42. The method of claim 37, further comprising utilizing a filter to prevent collected fluid from flowing past the filter.
43. The method of claim 42, wherein the filter comprises a hydrophobic filter.
44. The method of claim 37, wherein an overflow mechanism prevents fluid from flowing out of the cover.
45. The method of claim 37, wherein the wound cover is flexible.
46. The method of claim 37, wherein the membrane permits wound exudate to flow in a direction away from the wound, but does not permit wound exudate to flow in the opposite direction.
Descripción
CROSS-REFERENCE TO RELATED APPLICATIONS

This application is a divisional of U.S. application Ser. No. 11/098,203, filed on Apr. 4, 2005, which claims the benefit of U.S. Provisional Application No. 60/559,727, filed on Apr. 5, 2004. The full disclosures of U.S. application Ser. No. 11/098,203 and U.S. Provisional Application No. 60/559,727 are hereby incorporated by reference as if fully set forth herein.

BACKGROUND OF THE INVENTION

1. Field of the Invention

The present invention generally relates to treatment of wounds, and more specifically to improved apparatus and methods for treating a wound on a patient's body by applying reduced pressure to the body at the site of the wound. In this context, the term “wound” is to be interpreted broadly, to include any wound that may be treated using reduced pressure.

2. Description of the Related Art

The treatment of open or chronic wounds that are too large to spontaneously close or otherwise fail to heal by means of applying reduced pressure to the site of the wound is well known in the art. One such system is disclosed in U.S. patent application Ser. No. 10/652,100, which was filed with the U.S. Patent and Trademark Office on Aug. 28, 2003. The disclosure of this U.S. patent application is incorporated herein by reference. Another system is disclosed in U.S. patent application Ser. No. 11/026,733, entitled “Improved Reduced Pressure Wound Treatment Appliance,” which was filed with the U.S. Patent and Trademark Office on Dec. 30, 2004. The disclosure of this U.S. patent application is also incorporated herein by reference. Yet another system is disclosed in U.S. patent application Ser. No. 11/064,813, entitled “Improved Flexible Reduced Pressure Wound Treatment Appliance,” which was filed with the U.S. Patent and Trademark Office on Feb. 24, 2005. The disclosure of this U.S. patent application is also incorporated herein by reference.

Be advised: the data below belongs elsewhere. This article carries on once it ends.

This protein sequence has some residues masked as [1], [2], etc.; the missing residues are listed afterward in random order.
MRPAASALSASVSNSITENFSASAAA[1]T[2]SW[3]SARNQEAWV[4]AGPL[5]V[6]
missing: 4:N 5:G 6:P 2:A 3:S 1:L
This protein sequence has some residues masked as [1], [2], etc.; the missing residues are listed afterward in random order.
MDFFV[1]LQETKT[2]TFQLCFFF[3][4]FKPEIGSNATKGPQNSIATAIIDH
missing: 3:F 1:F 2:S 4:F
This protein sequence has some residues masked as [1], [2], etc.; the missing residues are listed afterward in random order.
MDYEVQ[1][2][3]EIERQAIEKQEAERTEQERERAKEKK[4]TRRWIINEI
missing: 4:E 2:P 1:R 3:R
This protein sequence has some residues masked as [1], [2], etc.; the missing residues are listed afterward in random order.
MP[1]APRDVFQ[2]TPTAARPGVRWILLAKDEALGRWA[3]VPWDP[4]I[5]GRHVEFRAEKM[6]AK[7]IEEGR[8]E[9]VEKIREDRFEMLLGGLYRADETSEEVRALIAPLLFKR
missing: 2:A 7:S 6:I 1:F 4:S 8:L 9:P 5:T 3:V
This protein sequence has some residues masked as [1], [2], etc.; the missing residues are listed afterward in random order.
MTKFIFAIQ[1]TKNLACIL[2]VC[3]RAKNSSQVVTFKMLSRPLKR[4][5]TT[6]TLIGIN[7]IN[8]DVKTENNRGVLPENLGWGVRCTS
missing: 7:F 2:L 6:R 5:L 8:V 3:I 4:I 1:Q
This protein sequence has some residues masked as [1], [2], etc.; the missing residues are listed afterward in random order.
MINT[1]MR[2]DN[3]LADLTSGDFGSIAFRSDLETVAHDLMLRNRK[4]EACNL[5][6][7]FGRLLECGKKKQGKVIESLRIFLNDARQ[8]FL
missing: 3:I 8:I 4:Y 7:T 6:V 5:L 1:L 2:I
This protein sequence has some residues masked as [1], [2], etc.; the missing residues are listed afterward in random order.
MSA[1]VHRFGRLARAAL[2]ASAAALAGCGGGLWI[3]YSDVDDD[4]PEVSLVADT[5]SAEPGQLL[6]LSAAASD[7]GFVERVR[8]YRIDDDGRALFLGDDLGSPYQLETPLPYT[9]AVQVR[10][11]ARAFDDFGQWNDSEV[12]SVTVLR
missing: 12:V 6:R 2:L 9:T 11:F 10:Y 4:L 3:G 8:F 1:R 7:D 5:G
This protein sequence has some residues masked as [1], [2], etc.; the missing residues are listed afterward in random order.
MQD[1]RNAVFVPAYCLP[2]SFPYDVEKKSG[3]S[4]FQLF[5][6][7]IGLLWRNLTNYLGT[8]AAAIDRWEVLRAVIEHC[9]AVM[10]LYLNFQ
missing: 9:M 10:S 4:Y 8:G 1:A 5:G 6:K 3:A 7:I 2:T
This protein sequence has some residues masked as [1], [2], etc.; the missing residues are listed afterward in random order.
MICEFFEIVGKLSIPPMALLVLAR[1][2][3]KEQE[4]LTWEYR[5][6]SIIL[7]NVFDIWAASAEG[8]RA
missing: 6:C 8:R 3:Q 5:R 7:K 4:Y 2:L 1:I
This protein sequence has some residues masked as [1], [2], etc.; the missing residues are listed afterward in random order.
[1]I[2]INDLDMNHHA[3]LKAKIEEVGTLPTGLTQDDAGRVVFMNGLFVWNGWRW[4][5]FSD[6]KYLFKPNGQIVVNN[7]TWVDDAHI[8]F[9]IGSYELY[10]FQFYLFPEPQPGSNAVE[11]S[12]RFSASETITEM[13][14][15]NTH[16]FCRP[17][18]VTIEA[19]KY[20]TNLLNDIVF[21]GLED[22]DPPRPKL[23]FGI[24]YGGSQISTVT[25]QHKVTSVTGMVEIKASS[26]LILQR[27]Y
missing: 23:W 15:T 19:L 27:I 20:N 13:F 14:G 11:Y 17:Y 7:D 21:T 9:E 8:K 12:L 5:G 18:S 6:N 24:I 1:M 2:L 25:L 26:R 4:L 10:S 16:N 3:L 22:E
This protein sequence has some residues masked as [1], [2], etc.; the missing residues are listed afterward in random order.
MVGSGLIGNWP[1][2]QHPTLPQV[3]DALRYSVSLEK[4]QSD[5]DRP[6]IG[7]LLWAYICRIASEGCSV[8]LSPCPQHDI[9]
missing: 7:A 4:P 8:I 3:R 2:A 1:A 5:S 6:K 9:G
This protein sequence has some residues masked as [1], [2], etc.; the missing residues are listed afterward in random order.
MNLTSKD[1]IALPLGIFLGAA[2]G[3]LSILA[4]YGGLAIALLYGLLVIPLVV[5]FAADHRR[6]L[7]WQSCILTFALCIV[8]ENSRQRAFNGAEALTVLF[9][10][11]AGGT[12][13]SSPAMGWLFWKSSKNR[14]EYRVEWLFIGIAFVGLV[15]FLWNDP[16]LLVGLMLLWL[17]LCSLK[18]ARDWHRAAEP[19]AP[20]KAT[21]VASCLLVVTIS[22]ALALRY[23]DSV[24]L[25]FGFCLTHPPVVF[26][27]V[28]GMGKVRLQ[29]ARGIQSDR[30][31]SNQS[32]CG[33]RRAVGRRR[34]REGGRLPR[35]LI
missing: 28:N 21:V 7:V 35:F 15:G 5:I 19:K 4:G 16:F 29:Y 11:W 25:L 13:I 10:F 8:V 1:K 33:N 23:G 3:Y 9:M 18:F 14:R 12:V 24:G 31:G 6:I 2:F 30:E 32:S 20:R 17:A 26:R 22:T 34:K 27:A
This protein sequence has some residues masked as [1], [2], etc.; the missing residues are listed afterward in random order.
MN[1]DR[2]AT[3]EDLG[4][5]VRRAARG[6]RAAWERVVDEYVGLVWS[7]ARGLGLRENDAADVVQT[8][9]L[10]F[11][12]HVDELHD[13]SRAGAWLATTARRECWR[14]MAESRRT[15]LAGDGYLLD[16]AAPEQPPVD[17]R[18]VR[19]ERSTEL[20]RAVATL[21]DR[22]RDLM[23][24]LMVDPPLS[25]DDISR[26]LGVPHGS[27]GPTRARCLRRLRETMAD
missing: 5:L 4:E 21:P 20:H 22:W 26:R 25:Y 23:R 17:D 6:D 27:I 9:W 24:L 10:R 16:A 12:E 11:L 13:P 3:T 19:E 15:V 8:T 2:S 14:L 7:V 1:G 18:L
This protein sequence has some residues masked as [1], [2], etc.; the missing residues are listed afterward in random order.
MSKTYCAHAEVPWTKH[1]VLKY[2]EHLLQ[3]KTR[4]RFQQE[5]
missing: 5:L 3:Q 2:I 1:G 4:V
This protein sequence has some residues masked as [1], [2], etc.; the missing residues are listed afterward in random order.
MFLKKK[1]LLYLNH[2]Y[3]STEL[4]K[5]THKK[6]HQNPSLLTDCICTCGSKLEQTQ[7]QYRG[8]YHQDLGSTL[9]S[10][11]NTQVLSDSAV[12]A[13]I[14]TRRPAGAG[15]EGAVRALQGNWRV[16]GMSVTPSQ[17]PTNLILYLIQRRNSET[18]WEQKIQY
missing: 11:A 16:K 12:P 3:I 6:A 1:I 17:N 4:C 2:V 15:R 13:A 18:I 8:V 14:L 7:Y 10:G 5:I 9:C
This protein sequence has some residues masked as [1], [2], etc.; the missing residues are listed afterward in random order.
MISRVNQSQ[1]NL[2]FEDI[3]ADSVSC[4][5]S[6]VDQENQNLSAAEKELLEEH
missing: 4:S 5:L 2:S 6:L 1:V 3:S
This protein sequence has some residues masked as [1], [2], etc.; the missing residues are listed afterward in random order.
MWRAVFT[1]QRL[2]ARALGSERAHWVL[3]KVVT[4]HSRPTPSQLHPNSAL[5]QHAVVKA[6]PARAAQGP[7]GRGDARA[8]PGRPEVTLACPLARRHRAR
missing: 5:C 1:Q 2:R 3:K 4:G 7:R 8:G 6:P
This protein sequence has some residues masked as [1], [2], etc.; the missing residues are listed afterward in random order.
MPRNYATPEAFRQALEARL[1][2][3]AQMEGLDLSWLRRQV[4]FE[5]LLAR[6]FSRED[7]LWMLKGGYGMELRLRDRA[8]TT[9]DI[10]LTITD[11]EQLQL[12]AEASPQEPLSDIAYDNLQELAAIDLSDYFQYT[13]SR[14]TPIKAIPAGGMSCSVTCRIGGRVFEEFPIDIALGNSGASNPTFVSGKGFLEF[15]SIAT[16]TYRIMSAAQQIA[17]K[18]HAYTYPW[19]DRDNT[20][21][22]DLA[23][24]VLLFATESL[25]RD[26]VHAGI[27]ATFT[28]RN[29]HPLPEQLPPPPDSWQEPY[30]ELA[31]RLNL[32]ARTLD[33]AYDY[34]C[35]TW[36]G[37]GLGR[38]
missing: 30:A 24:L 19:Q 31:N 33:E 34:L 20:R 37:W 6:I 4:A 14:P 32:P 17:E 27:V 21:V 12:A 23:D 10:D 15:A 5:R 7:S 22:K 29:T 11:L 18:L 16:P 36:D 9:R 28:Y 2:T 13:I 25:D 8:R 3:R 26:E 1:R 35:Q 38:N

Reduced pressure wound treatment systems currently known in the art commonly involve placing a treatment device that is impermeable to liquids over the wound, using various means to seal the treatment device to the tissue of the patient surrounding the wound, and connecting a source of reduced pressure (such as a vacuum pump) to the treatment device in a manner so that an area of reduced pressure is created under the treatment device in the area of the wound. The systems also typically act to remove exudate that may be aspirated from the wound. Thus, such systems also typically have a separate collection device located between the reduced pressure source and the treatment device to collect. This collection device represents a separate source of expense in reduced pressure wound treatment. In addition, it is advantageous in some circumstances to remove exudate from the wound so that the exudate does not remain in the presence of the wound. For example, healing of the wound may be enhanced by the removal of exudate from the wound in some circumstances. In yet other cases, it may be advantageous to be able to gain physical access to the wound without having to remove the treatment device from the body surrounding the wound. For example, it may be desirable to monitor or treat the condition of the wound during the treatment process. If the treatment device is sealed to the body using an adhesive tape, removing the adhesive tape to monitor or treat the wound may cause discomfort and pain for the patient.

Therefore, there is a need for a wound treatment device that can eliminate the requirement for a separate collection device to collect exudate from the wound. This type of device could reduce the expense involved in wound treatment by eliminating the need for the collection device. There is also a need for such a treatment device to remove exudate from the presence of the wound to aid in wound healing. It may also be desirable for this type of treatment device to be disposable in certain circumstances. Further, there is a need for a treatment device that would allow for physical access to the wound without the need for removing the treatment device from the body. This type of device could enhance patient comfort. In addition, where the access is simple and quickly obtained, it could also decrease the cost of wound treatment by reducing the time required of healthcare practitioners to be involved in wound treatment. Finally, there is also a need for a reduced pressure treatment system that is relatively inexpensive, while meeting the needs described above.

SUMMARY OF THE INVENTION